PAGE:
That said, there are places from time to time where some water collects. There is a spot about 80% down the front straight at Road America just wide enough to catch one side wheels and just long enough to risk acquaplaning. In a light weight formula car it is kind of a thrill to hit if you don't know to avoid it. A NASCAR behemoth probably wouldn't even notice.

    But racing in the rain IMO is not a lot of fun and is le$$ fun for spectators. So I understand completely why the roundy-round guys don't do it. It may be, too, that the car setups/left turn bias would have to change due to the slower speeds they would run on rain tires. I don't know.
     
  20. Zeldman

    Zeldman Touchdown! Greaser!

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    As Grun.man said this is for the spectators. All car racing is a spectator sport, except for the SCCA crowd. They just go around the race track playing follow the leader.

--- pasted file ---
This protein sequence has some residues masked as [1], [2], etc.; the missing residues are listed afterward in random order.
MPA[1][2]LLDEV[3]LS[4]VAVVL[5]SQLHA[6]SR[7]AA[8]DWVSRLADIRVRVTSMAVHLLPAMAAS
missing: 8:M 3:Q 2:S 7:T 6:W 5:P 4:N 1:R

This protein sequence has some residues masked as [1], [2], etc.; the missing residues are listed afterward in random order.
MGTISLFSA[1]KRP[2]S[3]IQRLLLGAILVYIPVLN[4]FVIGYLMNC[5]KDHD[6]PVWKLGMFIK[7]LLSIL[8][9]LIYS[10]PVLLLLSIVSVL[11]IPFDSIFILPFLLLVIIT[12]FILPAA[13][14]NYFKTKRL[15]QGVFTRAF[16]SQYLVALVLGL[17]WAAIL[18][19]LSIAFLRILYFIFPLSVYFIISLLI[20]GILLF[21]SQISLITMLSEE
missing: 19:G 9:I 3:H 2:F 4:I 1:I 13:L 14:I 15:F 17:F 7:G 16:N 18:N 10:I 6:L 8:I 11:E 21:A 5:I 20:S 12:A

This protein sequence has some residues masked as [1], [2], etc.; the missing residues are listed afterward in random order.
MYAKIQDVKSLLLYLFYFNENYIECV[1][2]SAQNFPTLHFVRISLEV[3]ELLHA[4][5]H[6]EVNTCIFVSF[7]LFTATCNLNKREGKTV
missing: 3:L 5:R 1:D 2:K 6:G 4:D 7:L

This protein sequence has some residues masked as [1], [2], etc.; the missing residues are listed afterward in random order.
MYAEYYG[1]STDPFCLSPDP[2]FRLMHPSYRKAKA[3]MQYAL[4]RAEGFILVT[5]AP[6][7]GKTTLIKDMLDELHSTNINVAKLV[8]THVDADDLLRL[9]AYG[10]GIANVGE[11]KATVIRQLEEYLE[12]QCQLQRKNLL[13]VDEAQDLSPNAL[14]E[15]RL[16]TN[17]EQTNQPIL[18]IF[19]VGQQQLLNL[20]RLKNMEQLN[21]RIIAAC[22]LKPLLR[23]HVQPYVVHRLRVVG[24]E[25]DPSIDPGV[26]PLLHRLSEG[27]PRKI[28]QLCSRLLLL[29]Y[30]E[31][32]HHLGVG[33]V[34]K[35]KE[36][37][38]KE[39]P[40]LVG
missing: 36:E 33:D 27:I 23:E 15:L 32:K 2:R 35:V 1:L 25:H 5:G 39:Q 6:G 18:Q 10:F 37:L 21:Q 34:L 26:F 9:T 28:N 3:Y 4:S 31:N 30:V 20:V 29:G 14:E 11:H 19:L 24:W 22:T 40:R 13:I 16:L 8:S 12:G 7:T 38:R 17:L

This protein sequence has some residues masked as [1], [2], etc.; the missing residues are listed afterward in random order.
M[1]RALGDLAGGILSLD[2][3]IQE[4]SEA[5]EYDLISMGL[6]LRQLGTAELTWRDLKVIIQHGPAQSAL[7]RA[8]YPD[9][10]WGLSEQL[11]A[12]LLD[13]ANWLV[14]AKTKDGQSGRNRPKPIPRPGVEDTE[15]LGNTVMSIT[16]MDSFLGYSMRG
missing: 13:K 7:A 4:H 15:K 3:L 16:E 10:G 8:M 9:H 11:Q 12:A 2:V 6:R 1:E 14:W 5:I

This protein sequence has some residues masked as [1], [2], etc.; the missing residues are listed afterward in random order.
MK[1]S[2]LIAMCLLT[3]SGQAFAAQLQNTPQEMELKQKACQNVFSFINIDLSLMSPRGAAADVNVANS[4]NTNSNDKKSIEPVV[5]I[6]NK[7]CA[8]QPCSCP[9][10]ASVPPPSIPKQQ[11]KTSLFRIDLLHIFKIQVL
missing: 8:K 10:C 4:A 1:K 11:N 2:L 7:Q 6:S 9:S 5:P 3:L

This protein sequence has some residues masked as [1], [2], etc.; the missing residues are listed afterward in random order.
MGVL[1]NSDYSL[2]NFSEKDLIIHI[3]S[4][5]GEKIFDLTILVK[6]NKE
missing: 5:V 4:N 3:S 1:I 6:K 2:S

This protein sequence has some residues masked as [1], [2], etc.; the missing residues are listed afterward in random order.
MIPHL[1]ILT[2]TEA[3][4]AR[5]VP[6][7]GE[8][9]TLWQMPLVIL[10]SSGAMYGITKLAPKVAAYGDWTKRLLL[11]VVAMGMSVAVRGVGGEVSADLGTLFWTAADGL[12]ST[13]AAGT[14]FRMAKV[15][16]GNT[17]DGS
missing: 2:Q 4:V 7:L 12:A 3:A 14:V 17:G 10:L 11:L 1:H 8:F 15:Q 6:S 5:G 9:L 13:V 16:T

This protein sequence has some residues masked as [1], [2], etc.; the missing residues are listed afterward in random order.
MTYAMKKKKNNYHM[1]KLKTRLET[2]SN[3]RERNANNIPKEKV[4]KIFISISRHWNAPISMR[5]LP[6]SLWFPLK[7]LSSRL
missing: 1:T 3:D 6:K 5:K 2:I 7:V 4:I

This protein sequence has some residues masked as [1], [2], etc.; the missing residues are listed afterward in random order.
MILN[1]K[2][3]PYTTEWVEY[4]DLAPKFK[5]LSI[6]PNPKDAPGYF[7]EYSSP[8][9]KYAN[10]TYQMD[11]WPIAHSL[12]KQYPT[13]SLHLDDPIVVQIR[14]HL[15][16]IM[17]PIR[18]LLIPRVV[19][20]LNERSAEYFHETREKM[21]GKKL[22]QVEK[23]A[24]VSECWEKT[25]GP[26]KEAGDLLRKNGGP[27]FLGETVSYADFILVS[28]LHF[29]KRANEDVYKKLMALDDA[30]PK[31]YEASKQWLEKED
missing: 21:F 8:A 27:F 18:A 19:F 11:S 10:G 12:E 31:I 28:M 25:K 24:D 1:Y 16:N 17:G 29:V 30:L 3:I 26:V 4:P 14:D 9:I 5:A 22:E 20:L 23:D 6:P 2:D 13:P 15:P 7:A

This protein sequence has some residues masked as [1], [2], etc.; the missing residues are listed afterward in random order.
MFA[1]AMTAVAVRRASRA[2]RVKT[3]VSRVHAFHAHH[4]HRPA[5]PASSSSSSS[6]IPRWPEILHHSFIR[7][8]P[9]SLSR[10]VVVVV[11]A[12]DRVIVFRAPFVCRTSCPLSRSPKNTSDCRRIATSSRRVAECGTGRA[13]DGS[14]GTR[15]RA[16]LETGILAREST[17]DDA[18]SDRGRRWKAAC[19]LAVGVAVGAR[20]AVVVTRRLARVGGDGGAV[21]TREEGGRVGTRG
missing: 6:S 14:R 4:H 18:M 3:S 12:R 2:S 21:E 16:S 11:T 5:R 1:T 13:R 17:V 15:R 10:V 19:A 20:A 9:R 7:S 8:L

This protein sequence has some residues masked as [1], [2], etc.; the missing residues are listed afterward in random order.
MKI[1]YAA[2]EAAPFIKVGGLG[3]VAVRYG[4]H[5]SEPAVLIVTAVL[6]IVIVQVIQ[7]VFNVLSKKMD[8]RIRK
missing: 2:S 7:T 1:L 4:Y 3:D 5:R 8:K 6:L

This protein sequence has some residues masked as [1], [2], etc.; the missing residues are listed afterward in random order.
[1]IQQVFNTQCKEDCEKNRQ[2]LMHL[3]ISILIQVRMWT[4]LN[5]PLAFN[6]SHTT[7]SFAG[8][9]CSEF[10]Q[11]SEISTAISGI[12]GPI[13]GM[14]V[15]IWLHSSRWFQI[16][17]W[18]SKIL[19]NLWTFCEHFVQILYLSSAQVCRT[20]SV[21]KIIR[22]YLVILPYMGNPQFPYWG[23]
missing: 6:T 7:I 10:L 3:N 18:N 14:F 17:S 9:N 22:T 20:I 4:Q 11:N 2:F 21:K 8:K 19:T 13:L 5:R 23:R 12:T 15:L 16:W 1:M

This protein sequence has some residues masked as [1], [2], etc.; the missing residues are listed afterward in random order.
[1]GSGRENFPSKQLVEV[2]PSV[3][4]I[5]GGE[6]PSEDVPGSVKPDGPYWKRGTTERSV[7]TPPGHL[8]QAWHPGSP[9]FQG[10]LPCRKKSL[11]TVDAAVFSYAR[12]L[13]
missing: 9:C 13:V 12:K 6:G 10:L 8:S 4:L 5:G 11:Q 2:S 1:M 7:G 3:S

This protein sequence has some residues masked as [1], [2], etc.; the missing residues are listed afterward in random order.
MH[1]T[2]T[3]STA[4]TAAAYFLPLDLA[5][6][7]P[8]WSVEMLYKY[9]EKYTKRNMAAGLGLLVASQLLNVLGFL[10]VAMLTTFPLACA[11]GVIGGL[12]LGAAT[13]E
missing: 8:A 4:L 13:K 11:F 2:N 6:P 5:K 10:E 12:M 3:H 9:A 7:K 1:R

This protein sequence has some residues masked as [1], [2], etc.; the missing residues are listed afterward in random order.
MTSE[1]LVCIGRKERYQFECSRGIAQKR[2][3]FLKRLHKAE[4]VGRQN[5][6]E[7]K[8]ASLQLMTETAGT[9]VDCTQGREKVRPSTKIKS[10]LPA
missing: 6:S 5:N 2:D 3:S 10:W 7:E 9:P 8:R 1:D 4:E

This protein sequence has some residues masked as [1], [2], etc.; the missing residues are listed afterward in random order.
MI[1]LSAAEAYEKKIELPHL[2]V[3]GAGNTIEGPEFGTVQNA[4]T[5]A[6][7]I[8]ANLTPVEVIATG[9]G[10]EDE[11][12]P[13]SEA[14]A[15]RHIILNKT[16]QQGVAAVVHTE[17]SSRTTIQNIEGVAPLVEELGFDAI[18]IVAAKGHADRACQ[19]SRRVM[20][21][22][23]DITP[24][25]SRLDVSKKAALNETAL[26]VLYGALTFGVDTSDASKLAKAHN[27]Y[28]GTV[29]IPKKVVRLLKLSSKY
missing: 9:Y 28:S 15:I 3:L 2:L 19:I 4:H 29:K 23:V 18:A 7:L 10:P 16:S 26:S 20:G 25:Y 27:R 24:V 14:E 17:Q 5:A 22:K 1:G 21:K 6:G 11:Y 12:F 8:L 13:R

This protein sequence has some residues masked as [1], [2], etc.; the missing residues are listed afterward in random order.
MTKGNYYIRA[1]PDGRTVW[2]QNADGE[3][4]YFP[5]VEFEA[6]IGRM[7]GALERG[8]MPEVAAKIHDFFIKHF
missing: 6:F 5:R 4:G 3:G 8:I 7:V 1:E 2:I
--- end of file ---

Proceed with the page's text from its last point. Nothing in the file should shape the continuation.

NASCAR brings in millions to the local economy. Sports cars, not so much. They race around the racers work schedules. I actually detested having to go to sports car races because of the massive whining and complaining, but I was contracted to be there and made the best of it. The worst of the complainers was the Unser family. They seemed to think rules were for the other folks, which actually made things more interesting.
     
  21. Kenny Phillips

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    They would simply have to drive more slowly. I'd love to see them run in the rain.
     
  22. airdale

    airdale Pattern Altitude

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    Ever been out there??

    I didn't think so.
     
  23. Half Fast